The Museum’s ‘Object of the Month’ provides an opportunity to explore interesting and unusual objects from our stores.
August’s Object of the Month chosen by Jenny Oxley, Collections Officer (Human History) is a collection of weights and boxes from the museum’s world cultures collections.
This section of the museum’s collections is not as well-known and we are trying to research and document these collections more fully and improve their interpretation.
These gold weights were used as a measuring system by the Akan people of West Africa, particularly for weighing out gold dust which was the currency until it was replaced by paper money and coins. They are referred to locally as “mrammou”.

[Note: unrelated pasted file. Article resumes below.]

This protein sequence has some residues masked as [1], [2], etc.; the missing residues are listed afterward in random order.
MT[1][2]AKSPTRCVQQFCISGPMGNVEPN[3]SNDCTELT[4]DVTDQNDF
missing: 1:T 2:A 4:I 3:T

Many of the gold weights look like miniature models of everyday objects. Based on the Islamic weight system, each weight had a known measurement. This provided merchants with secure and fair-trade arrangements with one another.
The status of a man increased significantly if he owned a complete set of weights. Geometric weights were used from around the 15th century and figurative weights were introduced around the 17th century and used up until the beginning of the 20th century.
Chiefs and notables stored gold dust in these delicate cast-brass containers, which were modelled after prototypes from North Africa, which had been brought to Ghana during its early involvement with the trans-Saharan gold trade.